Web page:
That's our motto. That's what we believe in. We pick each other up. We believe in each other and we just fight. —Golden State's Shaun Livingston
OAKLAND, Calif. — Stephen Curry realizes every last man on the bench can mean so much to winning a championship.
As he and Klay Thompson endured rare off nights that even featured Curry tossing his mouthpiece in frustration, the MVP's "Strength In Numbers" supporting cast made all the timely shots and all the difference for the defending champions in Game 1 of the NBA Finals.
Draymond Green had 16 points, 11 rebounds and seven assists, Shaun Livingston scored a personal postseason best of 20 and Golden State's bench came up big as the Warriors beat LeBron James and the Cleveland Cavaliers 104-89 on Thursday night to move three wins from a repeat title.
The Splash Brothers? They totaled — gasp! — 20 points on 8-for-27 shooting, each knocking down a late 3-pointer.
"You don't win championships without the entire squad coming in and making an impact on games," Curry said. "That's why we're here."
Golden State's bench outscored the Cavs' reserves 45-10 in the opener of this finals rematch, which the Warriors reached even with Curry missing six games with injuries in the postseason.
Game 2 is Sunday night back at Oracle Arena, and James knows Cleveland must adjust immediately.
"When you get outscored 45-10 on the bench and give up 25 points off 17 turnovers, no matter what someone does or doesn't do, it's going to be hard to win, especially on the road," James said. "Don't matter what you do with Steph and Klay, don't matter what you do with Draymond."
In a series with so much star power on both sides, this was a night for Livingston and fellow reserves Leandro Barbosa and Andre Iguodala. Barbosa returned from a minor back injury to shoot 5 for 5 on the way to 11 points, while 2015 finals MVP Iguodala had 12 points, seven rebounds, six assists and some stingy defense on James.
"We play a lot of people, and we feel like we have a lot of talent on the bench that can come in and score when we need it," coach Steve Kerr said. "So it's a great sign, obviously, that we can win in the finals without those two guys having big games, but it's not really that surprising to us. This has been our team the last couple of years."
It made for a strong start while surrounded by those thousands of golden yellow "Strength in Numbers" T-shirts worn by the raucous fans throughout sold-out Oracle.
"That's our motto. That's what we believe in," Livingston said. "We pick each other up. We believe in each other and we just fight."
James kicked off his sixth straight finals with 23 points, 12 rebounds and nine assists, but cold-shooting Cleveland went 38.1 percent from the floor. Kyrie Irving, lost to a devastating knee injury in a Game 1 overtime defeat last year, scored 26 points, 11 on free throws.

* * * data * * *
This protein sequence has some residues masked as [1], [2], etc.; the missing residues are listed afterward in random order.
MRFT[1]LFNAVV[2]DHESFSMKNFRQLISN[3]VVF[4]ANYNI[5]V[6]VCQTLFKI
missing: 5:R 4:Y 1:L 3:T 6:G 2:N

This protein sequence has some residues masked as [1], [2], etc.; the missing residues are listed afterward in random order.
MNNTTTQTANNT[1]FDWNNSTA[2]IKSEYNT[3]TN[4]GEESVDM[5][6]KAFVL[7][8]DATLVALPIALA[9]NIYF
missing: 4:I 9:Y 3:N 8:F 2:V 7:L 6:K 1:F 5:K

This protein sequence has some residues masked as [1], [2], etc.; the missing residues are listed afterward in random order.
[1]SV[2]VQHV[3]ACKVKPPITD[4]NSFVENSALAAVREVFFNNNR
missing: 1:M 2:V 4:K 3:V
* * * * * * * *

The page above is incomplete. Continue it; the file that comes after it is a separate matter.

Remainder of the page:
Iguodala had moved into the starting lineup Monday for the Game 7 clincher against Oklahoma City with a primary duty of defending Kevin Durant, but went back to the bench and played 36 minutes Thursday. He shook his head in delight after a two-handed slam off a pass from Curry with 5:44 left and didn't let an aggravating, hard hit to the groin by Matthew Dellavedova derail his focus for the final quarter.
Kerr stuck with regular starter Harrison Barnes, and he delivered 13 points. Curry had 11 points, six assists and five rebounds, while Thompson scored nine points.
"I thought our guys did a great job of locking into those guys," Cavs coach Tyronn Lue said. "Their bench played well. So we've got to go back to the drawing board and try to figure out how to take those guys out of the game."
Kevin Love made an impressive finals debut with 17 points and 13 rebounds after missing last year's run with a dislocated shoulder that required surgery. His basket with 3:57 left in the third put the Cavs ahead before Green's dunk moments later.
With 34.1 seconds left in the third, Iguodala took issue with Dellavedova's swat into his groin that after review was ruled a personal foul and no flagrant. Iguodala knocked down a 3-pointer less than 8 seconds later and Golden State took a 74-68 lead into the final 12 minutes.
Livingston, whose remarkable comeback from a potentially career-ending left knee injury nine years ago has so inspired Kerr and many others, made a key follow shot late in the third on the way to his first 20-point performance in the postseason.
James has scored 20 or more points in a career-best 25 straight playoff games, topping his previous mark of 24 in a row from May 12, 2008, to April 25, 2010.
Kerr karate chopped his white clipboard in half in the third quarter, frustrated how his team came out of the break as the Cavs grabbed some momentum.
He felt better afterward.
"Destruction tends to ease some of the anger," the Coach of the Year said. "So I try to take it out on a clipboard instead of a player. So it's better that way."
Cavaliers: The Cavs, who were allowing 94.3 points per game, dropped to 12-3 this postseason and 5-3 on the road. ... Averaging a playoffs-high 14.4 3s per game, the Cavs shot 7 of 21 from beyond the arc.
Warriors: Longtime Cavs big man Anderson Varejao got on the floor in the opening quarter for the Warriors, the first player to have been on both finals teams in the same season. ... Andrew Bogut scored 10 points, his entire total from last year's finals. ... Curry has made a 3 in a record 52 straight postseason games.